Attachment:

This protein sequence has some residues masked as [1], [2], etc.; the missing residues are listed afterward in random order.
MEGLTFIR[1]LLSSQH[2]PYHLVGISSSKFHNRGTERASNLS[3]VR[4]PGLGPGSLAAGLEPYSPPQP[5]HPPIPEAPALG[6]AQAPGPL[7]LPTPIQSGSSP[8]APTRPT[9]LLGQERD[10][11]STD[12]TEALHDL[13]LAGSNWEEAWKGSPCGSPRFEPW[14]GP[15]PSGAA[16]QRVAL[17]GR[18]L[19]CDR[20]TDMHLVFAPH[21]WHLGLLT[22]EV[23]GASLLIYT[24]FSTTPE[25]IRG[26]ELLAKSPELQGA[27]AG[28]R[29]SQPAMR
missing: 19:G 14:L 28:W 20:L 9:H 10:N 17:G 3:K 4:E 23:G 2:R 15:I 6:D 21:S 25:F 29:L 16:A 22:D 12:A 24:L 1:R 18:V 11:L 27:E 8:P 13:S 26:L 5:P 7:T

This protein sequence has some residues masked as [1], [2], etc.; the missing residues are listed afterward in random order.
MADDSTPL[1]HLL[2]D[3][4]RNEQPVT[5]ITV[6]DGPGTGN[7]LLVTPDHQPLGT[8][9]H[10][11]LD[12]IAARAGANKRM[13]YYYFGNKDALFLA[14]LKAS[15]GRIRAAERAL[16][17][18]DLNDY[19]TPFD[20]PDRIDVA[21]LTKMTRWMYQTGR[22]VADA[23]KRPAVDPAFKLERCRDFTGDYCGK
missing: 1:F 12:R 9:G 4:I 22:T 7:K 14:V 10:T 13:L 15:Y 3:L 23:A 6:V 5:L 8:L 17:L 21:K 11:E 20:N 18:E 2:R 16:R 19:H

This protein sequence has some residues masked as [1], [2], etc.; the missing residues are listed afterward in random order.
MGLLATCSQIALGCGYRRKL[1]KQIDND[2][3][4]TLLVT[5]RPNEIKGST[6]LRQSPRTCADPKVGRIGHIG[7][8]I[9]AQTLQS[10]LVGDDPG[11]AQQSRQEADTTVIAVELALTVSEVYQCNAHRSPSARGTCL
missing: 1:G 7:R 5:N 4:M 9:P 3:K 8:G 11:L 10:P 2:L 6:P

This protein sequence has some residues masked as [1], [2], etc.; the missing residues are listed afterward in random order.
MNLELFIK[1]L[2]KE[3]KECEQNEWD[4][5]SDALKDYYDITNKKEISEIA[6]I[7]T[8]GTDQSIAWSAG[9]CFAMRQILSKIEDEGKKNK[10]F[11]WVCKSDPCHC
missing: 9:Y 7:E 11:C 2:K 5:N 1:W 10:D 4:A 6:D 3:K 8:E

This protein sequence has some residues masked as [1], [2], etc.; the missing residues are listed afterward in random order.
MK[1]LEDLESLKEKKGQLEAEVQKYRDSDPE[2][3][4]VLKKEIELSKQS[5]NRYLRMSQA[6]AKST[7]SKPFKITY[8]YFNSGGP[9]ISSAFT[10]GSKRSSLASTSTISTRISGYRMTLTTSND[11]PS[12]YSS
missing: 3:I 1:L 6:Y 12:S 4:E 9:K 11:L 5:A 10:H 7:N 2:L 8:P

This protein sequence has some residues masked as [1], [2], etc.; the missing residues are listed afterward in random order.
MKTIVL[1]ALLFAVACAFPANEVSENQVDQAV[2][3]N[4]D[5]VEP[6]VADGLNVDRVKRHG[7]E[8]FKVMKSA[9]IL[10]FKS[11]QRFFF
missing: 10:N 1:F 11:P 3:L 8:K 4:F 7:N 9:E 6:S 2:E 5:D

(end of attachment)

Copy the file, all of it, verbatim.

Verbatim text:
This protein sequence has some residues masked as [1], [2], etc.; the missing residues are listed afterward in random order.
MEGLTFIR[1]LLSSQH[2]PYHLVGISSSKFHNRGTERASNLS[3]VR[4]PGLGPGSLAAGLEPYSPPQP[5]HPPIPEAPALG[6]AQAPGPL[7]LPTPIQSGSSP[8]APTRPT[9]LLGQERD[10][11]STD[12]TEALHDL[13]LAGSNWEEAWKGSPCGSPRFEPW[14]GP[15]PSGAA[16]QRVAL[17]GR[18]L[19]CDR[20]TDMHLVFAPH[21]WHLGLLT[22]EV[23]GASLLIYT[24]FSTTPE[25]IRG[26]ELLAKSPELQGA[27]AG[28]R[29]SQPAMR
missing: 19:G 14:L 28:W 20:L 9:H 10:N 17:G 3:K 4:E 23:G 2:R 15:I 6:D 21:S 25:F 29:L 16:A 22:D 12:A 24:L 1:R 18:V 11:L 27:E 8:P 13:S 26:L 5:P 7:T

This protein sequence has some residues masked as [1], [2], etc.; the missing residues are listed afterward in random order.
MADDSTPL[1]HLL[2]D[3][4]RNEQPVT[5]ITV[6]DGPGTGN[7]LLVTPDHQPLGT[8][9]H[10][11]LD[12]IAARAGANKRM[13]YYYFGNKDALFLA[14]LKAS[15]GRIRAAERAL[16][17][18]DLNDY[19]TPFD[20]PDRIDVA[21]LTKMTRWMYQTGR[22]VADA[23]KRPAVDPAFKLERCRDFTGDYCGK
missing: 1:F 12:R 9:G 4:I 22:T 7:K 14:V 10:T 13:L 15:Y 3:L 23:A 6:V 5:L 8:L 17:L 21:K 11:E 20:N 18:E 2:R 16:R 19:H

This protein sequence has some residues masked as [1], [2], etc.; the missing residues are listed afterward in random order.
MGLLATCSQIALGCGYRRKL[1]KQIDND[2][3][4]TLLVT[5]RPNEIKGST[6]LRQSPRTCADPKVGRIGHIG[7][8]I[9]AQTLQS[10]LVGDDPG[11]AQQSRQEADTTVIAVELALTVSEVYQCNAHRSPSARGTCL
missing: 1:G 7:R 5:N 4:M 9:P 3:K 8:G 11:L 10:P 2:L 6:P

This protein sequence has some residues masked as [1], [2], etc.; the missing residues are listed afterward in random order.
MNLELFIK[1]L[2]KE[3]KECEQNEWD[4][5]SDALKDYYDITNKKEISEIA[6]I[7]T[8]GTDQSIAWSAG[9]CFAMRQILSKIEDEGKKNK[10]F[11]WVCKSDPCHC
missing: 9:Y 7:E 11:C 2:K 5:N 1:W 10:D 4:A 6:D 3:K 8:E

This protein sequence has some residues masked as [1], [2], etc.; the missing residues are listed afterward in random order.
MK[1]LEDLESLKEKKGQLEAEVQKYRDSDPE[2][3][4]VLKKEIELSKQS[5]NRYLRMSQA[6]AKST[7]SKPFKITY[8]YFNSGGP[9]ISSAFT[10]GSKRSSLASTSTISTRISGYRMTLTTSND[11]PS[12]YSS
missing: 3:I 1:L 6:Y 12:S 4:E 9:K 11:L 5:A 10:H 7:N 2:L 8:P

This protein sequence has some residues masked as [1], [2], etc.; the missing residues are listed afterward in random order.
MKTIVL[1]ALLFAVACAFPANEVSENQVDQAV[2][3]N[4]D[5]VEP[6]VADGLNVDRVKRHG[7]E[8]FKVMKSA[9]IL[10]FKS[11]QRFFF
missing: 10:N 1:F 11:P 3:L 8:K 4:F 7:N 9:E 6:S 2:E 5:D